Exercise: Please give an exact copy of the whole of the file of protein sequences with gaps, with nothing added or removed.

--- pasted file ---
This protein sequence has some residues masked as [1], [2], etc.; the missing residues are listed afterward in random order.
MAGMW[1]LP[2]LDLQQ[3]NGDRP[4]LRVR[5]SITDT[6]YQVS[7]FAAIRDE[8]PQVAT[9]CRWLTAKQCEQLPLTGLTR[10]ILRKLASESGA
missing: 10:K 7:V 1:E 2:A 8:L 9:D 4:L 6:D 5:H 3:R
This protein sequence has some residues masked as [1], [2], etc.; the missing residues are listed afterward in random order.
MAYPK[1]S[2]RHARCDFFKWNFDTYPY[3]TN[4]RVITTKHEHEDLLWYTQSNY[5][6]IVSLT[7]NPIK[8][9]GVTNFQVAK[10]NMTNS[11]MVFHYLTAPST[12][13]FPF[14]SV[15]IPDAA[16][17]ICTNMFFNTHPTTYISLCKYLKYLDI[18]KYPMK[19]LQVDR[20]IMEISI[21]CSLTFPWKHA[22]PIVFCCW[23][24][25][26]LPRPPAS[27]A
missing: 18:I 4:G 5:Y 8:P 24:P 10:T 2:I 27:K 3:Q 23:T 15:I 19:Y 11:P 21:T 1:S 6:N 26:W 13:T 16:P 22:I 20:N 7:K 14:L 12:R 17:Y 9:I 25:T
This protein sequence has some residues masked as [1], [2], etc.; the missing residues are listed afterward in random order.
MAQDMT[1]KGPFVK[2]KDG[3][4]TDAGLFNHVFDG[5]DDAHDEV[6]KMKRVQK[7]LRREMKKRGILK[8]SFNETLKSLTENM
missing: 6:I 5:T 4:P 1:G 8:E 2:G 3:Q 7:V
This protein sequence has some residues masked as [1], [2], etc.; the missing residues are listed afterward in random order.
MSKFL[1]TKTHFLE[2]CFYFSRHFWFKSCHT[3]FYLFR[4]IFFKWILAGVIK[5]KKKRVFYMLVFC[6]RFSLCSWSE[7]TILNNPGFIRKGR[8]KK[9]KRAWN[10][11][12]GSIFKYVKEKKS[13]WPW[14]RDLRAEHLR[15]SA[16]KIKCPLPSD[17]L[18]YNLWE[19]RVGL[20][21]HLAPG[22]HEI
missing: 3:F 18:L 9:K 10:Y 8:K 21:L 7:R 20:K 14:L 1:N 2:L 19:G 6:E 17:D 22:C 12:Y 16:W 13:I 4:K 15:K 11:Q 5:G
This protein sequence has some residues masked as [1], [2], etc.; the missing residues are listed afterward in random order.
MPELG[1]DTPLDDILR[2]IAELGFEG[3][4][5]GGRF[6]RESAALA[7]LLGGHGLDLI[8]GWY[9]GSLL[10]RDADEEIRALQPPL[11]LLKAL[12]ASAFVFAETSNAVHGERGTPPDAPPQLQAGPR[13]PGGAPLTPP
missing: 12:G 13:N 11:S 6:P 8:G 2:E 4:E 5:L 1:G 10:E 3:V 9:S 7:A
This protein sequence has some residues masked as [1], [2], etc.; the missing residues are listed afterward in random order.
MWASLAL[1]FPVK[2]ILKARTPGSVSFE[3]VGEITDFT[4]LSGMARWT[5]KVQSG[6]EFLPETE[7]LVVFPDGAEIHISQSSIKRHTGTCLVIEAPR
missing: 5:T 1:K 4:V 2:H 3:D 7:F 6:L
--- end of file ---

This protein sequence has some residues masked as [1], [2], etc.; the missing residues are listed afterward in random order.
MAGMW[1]LP[2]LDLQQ[3]NGDRP[4]LRVR[5]SITDT[6]YQVS[7]FAAIRDE[8]PQVAT[9]CRWLTAKQCEQLPLTGLTR[10]ILRKLASESGA
missing: 10:K 7:V 1:E 2:A 8:L 9:D 4:L 6:D 5:H 3:R
This protein sequence has some residues masked as [1], [2], etc.; the missing residues are listed afterward in random order.
MAYPK[1]S[2]RHARCDFFKWNFDTYPY[3]TN[4]RVITTKHEHEDLLWYTQSNY[5][6]IVSLT[7]NPIK[8][9]GVTNFQVAK[10]NMTNS[11]MVFHYLTAPST[12][13]FPF[14]SV[15]IPDAA[16][17]ICTNMFFNTHPTTYISLCKYLKYLDI[18]KYPMK[19]LQVDR[20]IMEISI[21]CSLTFPWKHA[22]PIVFCCW[23][24][25][26]LPRPPAS[27]A
missing: 18:I 4:G 5:Y 8:P 24:P 10:T 2:I 27:K 3:Q 23:T 15:I 19:Y 11:P 21:T 1:S 6:N 26:W 13:T 16:P 22:I 20:N 7:K 14:L 12:R 17:Y 9:I 25:T
This protein sequence has some residues masked as [1], [2], etc.; the missing residues are listed afterward in random order.
MAQDMT[1]KGPFVK[2]KDG[3][4]TDAGLFNHVFDG[5]DDAHDEV[6]KMKRVQK[7]LRREMKKRGILK[8]SFNETLKSLTENM
missing: 6:I 5:T 4:P 1:G 8:E 2:G 3:Q 7:V
This protein sequence has some residues masked as [1], [2], etc.; the missing residues are listed afterward in random order.
MSKFL[1]TKTHFLE[2]CFYFSRHFWFKSCHT[3]FYLFR[4]IFFKWILAGVIK[5]KKKRVFYMLVFC[6]RFSLCSWSE[7]TILNNPGFIRKGR[8]KK[9]KRAWN[10][11][12]GSIFKYVKEKKS[13]WPW[14]RDLRAEHLR[15]SA[16]KIKCPLPSD[17]L[18]YNLWE[19]RVGL[20][21]HLAPG[22]HEI
missing: 3:F 18:L 9:K 10:Y 8:K 21:L 7:R 20:K 14:L 1:N 2:L 19:G 6:E 17:D 22:C 12:Y 16:W 13:I 4:K 15:K 11:Q 5:G
This protein sequence has some residues masked as [1], [2], etc.; the missing residues are listed afterward in random order.
MPELG[1]DTPLDDILR[2]IAELGFEG[3][4][5]GGRF[6]RESAALA[7]LLGGHGLDLI[8]GWY[9]GSLL[10]RDADEEIRALQPPL[11]LLKAL[12]ASAFVFAETSNAVHGERGTPPDAPPQLQAGPR[13]PGGAPLTPP
missing: 12:G 13:N 11:S 6:P 8:G 2:E 4:E 5:L 1:G 10:E 3:V 9:S 7:A
This protein sequence has some residues masked as [1], [2], etc.; the missing residues are listed afterward in random order.
MWASLAL[1]FPVK[2]ILKARTPGSVSFE[3]VGEITDFT[4]LSGMARWT[5]KVQSG[6]EFLPETE[7]LVVFPDGAEIHISQSSIKRHTGTCLVIEAPR
missing: 5:T 1:K 4:V 2:H 3:D 7:F 6:L